Elk Grove public and elected official cited in national business publication as California grapples with $54 billion deficit

California has a $1 trillion unfunded pension liability.

The COVID19 state of emergency and shelter-in-place has had far-reaching effects on every aspect of life. For residents in the Californa, one of the many consequences is the $54 billion deficit projected by Gov. Gavin Newson.

Not surprisingly, the projected budget shortfall for California, as well as most state governments, has re-ignited the debate on a long-festering problem - pension reform. The topic, a favorite of fiscal hawks, is coming back into focus.

In a Forbe's story published yesterday titled Why California Is In Trouble – 340,000 Public Employees With $100,000+ Paychecks Cost Taxpayers $45 Billion contributor Adam Andrzejewski outlines several individuals drawing high taxpayer-funded salaries and pensions. Among those highlighted included in the report are Elk Grove Unified School District Superintendent, Christopher Hoffman, and California 9th district Assemblymember and retired Sacramento Sherriff's captain Jim Cooper (D - Elk Grove).

According to the story, Hoffman's annual salary of $351,885 puts him in the top five salaries or pensions of public school officials. Cooper, who retired as a captain from the Sacramento Sheriff's Department, draws a pension of $173,820, and an annual salary as $107,242 as an Assemblymember was pegged by Andrzejewski as a double dipper.

Cooper, it should be noted, declined a modest City of Elk Grove pension after serving 14 years as a council member.

According to the most current information posted on the website Transparent California, The City of Elk Grove's highest-paid employee as of their 2018 report is city attorney Jonathan Hobbs who is drawing a salary of $247,115. Given the salary information is two years old, it is likely Hobbs has seen a pay increase, and Jason Behrmann, who was appointed city manager about 18 months ago, is now drawing a salary of $269,156.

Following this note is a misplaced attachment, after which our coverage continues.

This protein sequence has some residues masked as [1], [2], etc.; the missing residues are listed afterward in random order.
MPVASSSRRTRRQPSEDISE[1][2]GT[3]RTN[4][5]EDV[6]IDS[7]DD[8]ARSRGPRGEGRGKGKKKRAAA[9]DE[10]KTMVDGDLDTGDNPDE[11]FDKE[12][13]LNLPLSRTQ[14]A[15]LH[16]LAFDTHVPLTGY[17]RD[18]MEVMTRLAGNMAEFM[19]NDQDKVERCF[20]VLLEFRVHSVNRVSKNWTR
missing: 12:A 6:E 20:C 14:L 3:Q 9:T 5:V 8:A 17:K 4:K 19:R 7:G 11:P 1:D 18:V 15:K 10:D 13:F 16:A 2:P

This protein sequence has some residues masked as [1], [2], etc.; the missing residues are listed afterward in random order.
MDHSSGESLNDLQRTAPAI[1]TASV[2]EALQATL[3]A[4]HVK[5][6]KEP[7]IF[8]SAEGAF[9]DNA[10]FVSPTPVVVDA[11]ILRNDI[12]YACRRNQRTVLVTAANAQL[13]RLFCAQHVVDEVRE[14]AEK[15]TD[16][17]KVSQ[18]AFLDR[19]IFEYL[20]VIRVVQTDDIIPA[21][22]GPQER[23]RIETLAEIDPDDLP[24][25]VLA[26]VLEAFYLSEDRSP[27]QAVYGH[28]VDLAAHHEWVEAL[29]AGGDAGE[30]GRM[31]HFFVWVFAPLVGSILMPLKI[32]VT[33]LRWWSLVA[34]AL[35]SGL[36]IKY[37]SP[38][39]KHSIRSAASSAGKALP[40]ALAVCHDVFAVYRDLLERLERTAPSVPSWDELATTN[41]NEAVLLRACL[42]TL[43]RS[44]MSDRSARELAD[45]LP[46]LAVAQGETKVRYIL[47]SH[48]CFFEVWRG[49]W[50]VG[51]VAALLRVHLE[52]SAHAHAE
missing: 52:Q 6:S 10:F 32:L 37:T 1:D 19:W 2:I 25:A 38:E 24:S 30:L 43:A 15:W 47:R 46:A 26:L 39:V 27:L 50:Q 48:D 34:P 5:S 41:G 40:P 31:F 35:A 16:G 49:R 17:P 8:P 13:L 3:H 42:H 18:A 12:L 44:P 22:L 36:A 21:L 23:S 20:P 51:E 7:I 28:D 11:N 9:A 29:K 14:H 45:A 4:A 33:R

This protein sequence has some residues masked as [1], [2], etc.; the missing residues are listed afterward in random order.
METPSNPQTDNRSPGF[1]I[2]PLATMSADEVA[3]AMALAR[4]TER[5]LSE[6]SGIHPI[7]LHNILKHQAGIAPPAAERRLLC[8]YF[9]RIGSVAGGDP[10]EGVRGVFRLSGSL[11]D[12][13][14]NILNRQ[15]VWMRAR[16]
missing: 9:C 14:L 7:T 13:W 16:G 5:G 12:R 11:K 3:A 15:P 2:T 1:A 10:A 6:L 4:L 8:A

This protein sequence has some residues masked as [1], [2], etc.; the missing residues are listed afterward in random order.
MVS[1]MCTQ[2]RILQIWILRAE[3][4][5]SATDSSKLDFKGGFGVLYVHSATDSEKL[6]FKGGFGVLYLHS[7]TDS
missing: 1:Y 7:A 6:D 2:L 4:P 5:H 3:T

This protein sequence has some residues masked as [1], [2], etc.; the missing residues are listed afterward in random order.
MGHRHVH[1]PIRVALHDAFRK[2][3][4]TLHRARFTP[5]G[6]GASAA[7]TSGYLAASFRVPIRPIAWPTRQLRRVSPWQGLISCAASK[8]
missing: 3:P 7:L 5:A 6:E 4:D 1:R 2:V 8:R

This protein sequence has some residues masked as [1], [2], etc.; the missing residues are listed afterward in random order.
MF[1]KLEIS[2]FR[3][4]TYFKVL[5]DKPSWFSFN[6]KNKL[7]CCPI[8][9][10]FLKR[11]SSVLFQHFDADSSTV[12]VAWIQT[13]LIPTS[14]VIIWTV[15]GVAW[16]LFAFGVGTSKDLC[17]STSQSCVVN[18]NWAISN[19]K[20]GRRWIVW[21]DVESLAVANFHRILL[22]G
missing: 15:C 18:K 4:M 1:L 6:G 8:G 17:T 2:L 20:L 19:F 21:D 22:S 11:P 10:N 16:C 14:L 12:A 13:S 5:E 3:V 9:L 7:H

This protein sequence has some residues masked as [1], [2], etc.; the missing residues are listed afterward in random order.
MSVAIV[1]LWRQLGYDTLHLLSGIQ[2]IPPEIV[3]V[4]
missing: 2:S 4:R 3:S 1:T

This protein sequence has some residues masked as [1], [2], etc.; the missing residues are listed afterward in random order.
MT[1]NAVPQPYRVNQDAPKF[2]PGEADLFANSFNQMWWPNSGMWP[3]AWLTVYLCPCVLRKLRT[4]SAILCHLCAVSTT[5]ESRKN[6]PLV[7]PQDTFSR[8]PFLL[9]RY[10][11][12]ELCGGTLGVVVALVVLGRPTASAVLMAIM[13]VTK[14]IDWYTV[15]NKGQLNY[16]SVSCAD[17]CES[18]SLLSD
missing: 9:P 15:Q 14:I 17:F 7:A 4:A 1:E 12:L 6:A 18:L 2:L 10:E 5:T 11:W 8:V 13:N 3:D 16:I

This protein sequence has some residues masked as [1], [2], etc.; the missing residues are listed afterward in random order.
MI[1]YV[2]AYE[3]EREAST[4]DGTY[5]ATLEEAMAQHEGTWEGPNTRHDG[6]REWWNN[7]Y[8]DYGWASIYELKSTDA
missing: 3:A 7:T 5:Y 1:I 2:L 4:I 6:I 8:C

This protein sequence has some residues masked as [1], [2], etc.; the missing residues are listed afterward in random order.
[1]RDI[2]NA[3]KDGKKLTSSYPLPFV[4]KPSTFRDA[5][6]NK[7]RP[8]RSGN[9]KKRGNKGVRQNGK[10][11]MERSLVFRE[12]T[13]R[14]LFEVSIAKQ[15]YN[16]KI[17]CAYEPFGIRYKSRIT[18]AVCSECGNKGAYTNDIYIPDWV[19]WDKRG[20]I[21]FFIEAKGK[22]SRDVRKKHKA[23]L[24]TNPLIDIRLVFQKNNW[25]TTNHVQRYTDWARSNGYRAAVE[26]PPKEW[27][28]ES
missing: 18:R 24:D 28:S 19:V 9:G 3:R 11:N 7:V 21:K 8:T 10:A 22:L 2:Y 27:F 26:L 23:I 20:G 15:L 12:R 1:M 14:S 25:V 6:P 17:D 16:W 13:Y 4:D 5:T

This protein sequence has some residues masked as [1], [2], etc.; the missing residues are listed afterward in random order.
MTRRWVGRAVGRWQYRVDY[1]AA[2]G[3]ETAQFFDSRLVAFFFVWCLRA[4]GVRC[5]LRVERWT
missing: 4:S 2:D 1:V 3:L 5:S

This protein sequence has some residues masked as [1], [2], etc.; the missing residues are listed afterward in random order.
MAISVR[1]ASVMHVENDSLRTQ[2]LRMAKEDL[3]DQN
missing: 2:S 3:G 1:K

As Elk Grove and other local governments and special districts deal with multi-million dollar revenue shortfalls in the coming weeks (the fiscal year 2021 budget must be in place by July 1), it will be noteworthy to see if executives at the City of Elk Grove, Elk Grove Unified and the Cosumnes Community Services District impose temporary salary cuts on themselves or cut municipal or classroom services and raise Mello Roos and to maintain their high salaries.    

Using Open the Book's interactive mapping tool, you can quickly review (by ZIP code) the 340,390 California public employees and retirees who earn more than $100,000 and cost taxpayers $45 billion (FY2018-9). Just click a pin and scroll down the page to see the results rendered in the chart beneath the map.

Copyright by Elk Grove News © 2020. All right reserved.


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D.J. Blutarsky said...

I'm sure Mr. Hoffman's $351,885 salary is well-deserved! While Gavin Newsom is managing the state COVID-19 crisis on his $201,680 salary, Hoffman is hard at work managing the empty school buildings.

As for Assemblyman Cooper, I'm sure he is hard at work in the Assembly, except when he is on recess from the end of August thru the first week of January. During recess he may be hard to find, but call 1-800-LOBBYIST and speak to one of their trip coordinators for assistance.

As for City Attorney Hobbs, well, good courtroom litigators are hard to find...we're still looking!

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